Edwards Lifesciences Pauses Transcatheter Mitral Valve Study to Work Out Design Issues
In a call with investors, Edwards remained vague about the design complication, but was optimistic the trial will continue.
A feasibility study testing the CardiAQ transcatheter mitral valve replacement therapy has suspended clinical enrollment, according to device maker Edwards Lifesciences.
The company announced the pause in enrollment during an earnings call last week. Speaking with investors, Chairman and CEO Michael Mussallem said Edwards is “implementing key clinical learnings” from the feasibility study and has paused the trial to “perform design validation testing on a feature of our valve.”
During the call, the company declined to provide details, saying only that the temporary halting of the CardiAQ feasibility study is voluntary, something it is doing to ensure comfort when moving forward in ongoing and future studies. In addition, company officials stated they are focused on transseptal delivery of the mitral valve.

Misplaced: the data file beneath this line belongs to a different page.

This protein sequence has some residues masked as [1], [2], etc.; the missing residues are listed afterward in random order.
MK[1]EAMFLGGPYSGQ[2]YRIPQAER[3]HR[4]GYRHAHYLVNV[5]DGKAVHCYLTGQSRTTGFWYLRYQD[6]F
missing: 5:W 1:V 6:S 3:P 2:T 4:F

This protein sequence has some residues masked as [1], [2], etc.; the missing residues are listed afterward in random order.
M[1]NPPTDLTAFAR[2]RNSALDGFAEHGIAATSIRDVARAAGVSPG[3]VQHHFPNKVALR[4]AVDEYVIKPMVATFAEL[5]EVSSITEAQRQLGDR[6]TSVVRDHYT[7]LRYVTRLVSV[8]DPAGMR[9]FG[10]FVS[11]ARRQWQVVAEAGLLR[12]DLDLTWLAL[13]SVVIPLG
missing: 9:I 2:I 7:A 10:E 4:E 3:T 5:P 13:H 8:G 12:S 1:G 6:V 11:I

The company also emphasized it has only paused clinical enrollment in the feasibility study and not the whole program. The stoppage, however, delays the start of the European study designed for CE mark approval.
“[W]e're on a steep learning curve and to place a valve in the mitral position is a tough task and to do it well,” said Mussallem. “The valves are large. The pressures are high. The anatomy is very complex. There are very serious imaging challenges. There's coagulation challenges. And so we're on a steep learning curve and we're very pleased at the pace that we're moving at. We just decided on this feature that we were going to pause this while we're going through our own internal tests.”
The company said it is optimistic the results will be positive and enrollment will continue in the second quarter of 2017. To acquire the transcatheter mitral valve, Edwards purchased CardiAQ Valve Technologies in 2015 for $350 million. Edwards has a second transcatheter mitral valve replacement in clinical testing, one that also suffered an early setback. In 2015, the company halted the first-in-man trial with the Fortis after reports of valve thrombosis.